The holidays weren't going to be the same as past ones for Evelyn Perez and her 12-year-old granddaughter after Perez was unable to work because of an illness.
With no money for gifts and decorations, Perez was not going to be able to give her granddaughter the Christmas she had hoped.
"We were cutting out construction paper for a tree to hang up on the wall," said Perez, who wasn't able to afford a Christmas tree.
Favors Forward Foundation makes sure that 25 local families who are dealing with hardships still have a merry Christmas.
But the Perez family would have more of holiday than they ever had imagined, thanks to local volunteers at Favors Forward Foundation.
"They're angels, is how I can describe them," Perez said. "If it were not for them, I would not have had the Christmas I had. They're very loving and caring. They truly, truly love the work they're doing and they truly love people."
Each year, Favors Forward selects 25 local families who are experiencing hardships to help during the holiday season.
"(The program looks) to make sure that some families that are experiencing extreme hardships ... are able to have a nice holiday," said Valerie Robitaille, executive director of Favors Forward.
Christy Allen, foundation secretary and corporate contact, said hardships range from the loss of a job to a medical problem.
"We touch people that are down and out and will rise again," Allen said.
Families are referred to Favors Forward by local agencies, neighbors, school districts and others.
Allen has participated in the program for 10 years and said she was inspired to help by founder Beth McMahon.
"When I saw the good work that (McMahon) was doing, I decided, personally, to take on a special family, as well," she said.
Steve Wiser, assistant football coach at Lycoming College, and his wife, Pam, learned of Favors Forward after looking for ways to get the team involved in the community. He added that being able to help is "great."
"There are a lot of needy people that are not as fortunate (and) blessed as we have been," Wiser said.
Volunteers helped families, like Perez's, with gifts, food and household items.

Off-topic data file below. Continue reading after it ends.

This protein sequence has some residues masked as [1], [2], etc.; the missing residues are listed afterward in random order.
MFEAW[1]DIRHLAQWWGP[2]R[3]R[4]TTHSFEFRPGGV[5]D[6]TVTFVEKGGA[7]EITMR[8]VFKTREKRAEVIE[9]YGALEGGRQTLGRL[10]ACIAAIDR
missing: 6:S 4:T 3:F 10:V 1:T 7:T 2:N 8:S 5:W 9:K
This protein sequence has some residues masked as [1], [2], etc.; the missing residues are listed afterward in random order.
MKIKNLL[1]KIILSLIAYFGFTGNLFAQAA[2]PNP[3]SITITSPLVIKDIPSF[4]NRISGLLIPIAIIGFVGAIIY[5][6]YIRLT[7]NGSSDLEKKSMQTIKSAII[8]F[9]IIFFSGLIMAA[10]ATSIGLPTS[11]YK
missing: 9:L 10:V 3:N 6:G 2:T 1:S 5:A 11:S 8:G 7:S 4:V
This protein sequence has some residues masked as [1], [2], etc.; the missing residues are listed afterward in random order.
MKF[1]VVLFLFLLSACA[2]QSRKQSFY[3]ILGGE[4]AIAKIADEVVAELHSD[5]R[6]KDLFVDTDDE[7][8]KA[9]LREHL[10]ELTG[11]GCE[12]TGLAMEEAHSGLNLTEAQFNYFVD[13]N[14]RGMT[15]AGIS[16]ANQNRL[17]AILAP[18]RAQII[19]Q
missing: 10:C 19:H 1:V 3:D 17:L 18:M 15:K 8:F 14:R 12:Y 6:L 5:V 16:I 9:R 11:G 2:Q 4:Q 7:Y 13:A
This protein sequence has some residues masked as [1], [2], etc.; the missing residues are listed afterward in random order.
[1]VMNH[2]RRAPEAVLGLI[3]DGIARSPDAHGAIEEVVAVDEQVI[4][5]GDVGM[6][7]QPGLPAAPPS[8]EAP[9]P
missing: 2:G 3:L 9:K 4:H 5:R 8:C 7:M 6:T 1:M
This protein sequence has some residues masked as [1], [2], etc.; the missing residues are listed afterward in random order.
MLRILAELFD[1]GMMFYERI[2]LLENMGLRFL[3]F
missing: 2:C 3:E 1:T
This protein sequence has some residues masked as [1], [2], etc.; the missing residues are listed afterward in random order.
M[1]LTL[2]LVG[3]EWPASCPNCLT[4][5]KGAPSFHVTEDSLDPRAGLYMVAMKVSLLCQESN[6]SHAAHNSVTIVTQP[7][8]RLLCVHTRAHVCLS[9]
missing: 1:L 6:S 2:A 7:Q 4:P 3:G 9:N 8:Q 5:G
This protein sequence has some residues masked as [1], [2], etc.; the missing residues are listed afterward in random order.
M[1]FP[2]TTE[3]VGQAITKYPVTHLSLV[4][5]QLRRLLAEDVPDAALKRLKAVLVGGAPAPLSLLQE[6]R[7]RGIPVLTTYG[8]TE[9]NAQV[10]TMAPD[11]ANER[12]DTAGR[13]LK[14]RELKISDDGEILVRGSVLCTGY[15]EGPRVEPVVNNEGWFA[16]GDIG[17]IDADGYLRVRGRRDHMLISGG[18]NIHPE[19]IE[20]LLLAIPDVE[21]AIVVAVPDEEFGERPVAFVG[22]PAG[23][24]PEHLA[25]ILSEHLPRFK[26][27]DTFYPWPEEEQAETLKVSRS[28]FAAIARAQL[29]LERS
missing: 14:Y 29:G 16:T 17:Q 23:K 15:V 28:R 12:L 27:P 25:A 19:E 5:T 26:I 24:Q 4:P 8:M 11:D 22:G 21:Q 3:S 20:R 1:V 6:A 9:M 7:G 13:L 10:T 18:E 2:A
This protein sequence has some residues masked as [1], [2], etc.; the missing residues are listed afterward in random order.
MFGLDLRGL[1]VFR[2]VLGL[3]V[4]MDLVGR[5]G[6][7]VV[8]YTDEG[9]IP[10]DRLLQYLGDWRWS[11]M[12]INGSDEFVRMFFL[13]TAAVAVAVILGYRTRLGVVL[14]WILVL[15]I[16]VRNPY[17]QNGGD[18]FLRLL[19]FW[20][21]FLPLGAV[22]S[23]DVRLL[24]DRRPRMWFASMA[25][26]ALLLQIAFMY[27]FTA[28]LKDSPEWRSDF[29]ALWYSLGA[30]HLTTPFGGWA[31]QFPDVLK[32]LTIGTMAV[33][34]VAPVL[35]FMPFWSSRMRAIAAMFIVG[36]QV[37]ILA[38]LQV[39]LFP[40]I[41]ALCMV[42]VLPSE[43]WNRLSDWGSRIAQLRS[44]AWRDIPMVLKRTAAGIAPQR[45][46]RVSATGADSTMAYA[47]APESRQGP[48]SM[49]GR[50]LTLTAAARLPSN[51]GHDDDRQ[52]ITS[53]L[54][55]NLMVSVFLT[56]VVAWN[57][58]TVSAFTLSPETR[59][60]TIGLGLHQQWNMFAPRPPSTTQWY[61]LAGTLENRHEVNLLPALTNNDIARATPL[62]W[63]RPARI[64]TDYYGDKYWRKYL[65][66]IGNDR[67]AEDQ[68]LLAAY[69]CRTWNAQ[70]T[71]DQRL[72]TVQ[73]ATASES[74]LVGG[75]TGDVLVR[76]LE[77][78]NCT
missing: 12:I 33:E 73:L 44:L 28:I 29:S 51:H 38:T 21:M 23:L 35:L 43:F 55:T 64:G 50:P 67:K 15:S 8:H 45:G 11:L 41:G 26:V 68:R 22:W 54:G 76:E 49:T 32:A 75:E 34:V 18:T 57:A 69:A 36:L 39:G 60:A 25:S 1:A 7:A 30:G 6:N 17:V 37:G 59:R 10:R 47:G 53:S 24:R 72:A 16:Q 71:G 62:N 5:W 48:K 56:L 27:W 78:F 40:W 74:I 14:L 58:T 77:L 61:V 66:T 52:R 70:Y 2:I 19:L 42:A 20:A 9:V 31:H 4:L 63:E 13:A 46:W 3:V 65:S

"They went out of their way. We didn't even have a tree. (A volunteer) came by two days before Christmas with a tree with all of the trimmings," an emotional Perez said. "Because of them we had a Christmas. We truly had a Christmas."
And although Favors Forward usually only helps a family for one year, a special exception was made at the request of Tracy Haas, of West Branch Human Resource Society.
Haas said she made the request after learning that the family the group adopted last year was having more medical hardships.
"They were just trying to keep everything normal and calm for the kids. So for us to help them ... that allowed them to focus on their family," she said.
Allen said as much of a great experience it is for the families, the volunteers get just as much pleasure.
"It almost makes me feel like Santa Claus. And it is just a rewarding experience to be able to help others in need. It's the best feeling in the entire world," she said.
"It's great. It's better than receiving any gift to see those smiles," Wiser added.
But no material item was as great of a gift as the restored hope Perez received from the volunteers, she said.
Working as a corrections officer in New York, Perez decided to move to the area to start her own business. But an illness derailed the dream and she no longer is able to work or provide for her granddaughter.
"I lost my hope," she said.
But Favors Forward helped to change that this holiday season.
"They're just so loving. And you know, you can tell when someone truly, truly cares and they don't even know me," Perez said.
Haas added that through her experience, it make the holidays special.
"It just really solidified the magic of the season and truly what Christmas is about, which is love and caring of others. I said I got my gift that night," she said.
And Perez added that after receiving help to "get over the hump," she wants to make a difference in someone's life, which is the goal of Favors Forward. The organization requires those helped by it to in turn "pay it forward" by helping someone else in need.
"They helped me with things for my home. It makes me want to do the same for someone else - to give my time, my help to someone else," Perez said.